And, in recent years, lawmakers have scrambled to revise Utah’s century-old water laws to increase flexibility. Just this year, they invested $40 million into restoring the lake.
But how do we know when we’ve done enough?
“We don’t know where we’re trying to go,” de Freitas said. “We just know that we’re trying to bring water to the system and help people understand why.”
Luckily, the state’s scientists and decision-makers don’t have to spend years modeling and forecasting and researching what level of water the Great Salt Lake needs. The Department of Natural Resources did all that work about a decade ago, when it developed its Great Salt Lake Elevation Matrix in 2013.
The Great Salt Lake ‘Goldilocks zone’
Terminal waters like the Great Salt Lake and Mono Lake fluctuate by nature, responding to the climate. Those living near these lakes have seen the detrimental effects of low water firsthand. But too much water can give rise to problems as well.
Longtime Utahns might remember 1983, when the Great Salt Lake swelled by 5 feet and hit a record high elevation. The streets of Salt Lake City became rivers. The Bear River Migratory Bird Refuge sustained major damage. With that influx of fresh water, ecologists worried about how dropping salinity levels might impact the brine shrimp, birds and bugs the lake supports. The state spent millions on pumps that spewed all the lake’s excess water into the West Desert.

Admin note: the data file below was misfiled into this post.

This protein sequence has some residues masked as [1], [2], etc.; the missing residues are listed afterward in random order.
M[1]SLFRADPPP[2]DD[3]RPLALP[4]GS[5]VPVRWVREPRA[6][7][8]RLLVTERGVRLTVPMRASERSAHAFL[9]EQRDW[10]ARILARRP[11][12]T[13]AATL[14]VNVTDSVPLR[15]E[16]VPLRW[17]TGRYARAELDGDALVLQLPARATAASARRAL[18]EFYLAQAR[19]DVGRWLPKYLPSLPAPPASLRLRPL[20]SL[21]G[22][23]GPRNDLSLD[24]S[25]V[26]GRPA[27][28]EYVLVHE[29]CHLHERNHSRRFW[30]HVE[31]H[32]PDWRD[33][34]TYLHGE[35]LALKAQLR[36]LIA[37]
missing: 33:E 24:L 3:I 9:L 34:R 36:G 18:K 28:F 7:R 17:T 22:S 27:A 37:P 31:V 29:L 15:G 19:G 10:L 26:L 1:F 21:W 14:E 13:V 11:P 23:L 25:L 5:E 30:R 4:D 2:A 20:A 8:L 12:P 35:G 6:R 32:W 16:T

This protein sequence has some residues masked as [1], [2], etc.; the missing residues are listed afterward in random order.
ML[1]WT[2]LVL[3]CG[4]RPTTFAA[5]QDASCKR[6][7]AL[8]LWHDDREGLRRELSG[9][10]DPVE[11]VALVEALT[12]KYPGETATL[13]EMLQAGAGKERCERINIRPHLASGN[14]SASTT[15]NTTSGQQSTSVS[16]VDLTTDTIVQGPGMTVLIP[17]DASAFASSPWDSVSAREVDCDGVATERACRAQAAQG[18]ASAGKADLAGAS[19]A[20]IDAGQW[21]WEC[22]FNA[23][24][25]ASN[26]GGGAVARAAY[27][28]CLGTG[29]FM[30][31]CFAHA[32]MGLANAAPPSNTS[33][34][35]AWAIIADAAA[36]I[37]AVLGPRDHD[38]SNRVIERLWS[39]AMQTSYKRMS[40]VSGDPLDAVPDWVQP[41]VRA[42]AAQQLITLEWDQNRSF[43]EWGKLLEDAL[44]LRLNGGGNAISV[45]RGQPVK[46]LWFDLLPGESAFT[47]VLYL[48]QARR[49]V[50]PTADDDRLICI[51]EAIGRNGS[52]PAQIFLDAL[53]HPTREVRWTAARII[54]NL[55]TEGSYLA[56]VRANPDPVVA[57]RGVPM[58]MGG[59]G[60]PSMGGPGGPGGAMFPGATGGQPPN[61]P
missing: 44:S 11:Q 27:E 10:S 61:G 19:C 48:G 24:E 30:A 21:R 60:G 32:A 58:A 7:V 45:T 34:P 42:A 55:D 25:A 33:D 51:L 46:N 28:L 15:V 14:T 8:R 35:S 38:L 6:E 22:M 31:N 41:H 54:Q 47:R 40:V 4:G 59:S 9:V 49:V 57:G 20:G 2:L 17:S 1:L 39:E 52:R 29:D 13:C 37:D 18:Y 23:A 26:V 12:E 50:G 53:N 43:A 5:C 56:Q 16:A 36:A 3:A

The matrix takes all these elevation ranges into consideration, identifying a range where the industries, cities and environment around the Great Salt Lake are sustained.
“The long-term historically healthy elevation is 4,200 feet,” said Joel Ferry, the department’s new executive director. “That’s the sweet spot. Not too hot, not too cold. It’s the Goldilocks zone.”
The lake will need to rise by about 11 feet to reach that magic number, a staggering amount considering the lake’s size.
But Ferry’s optimistic.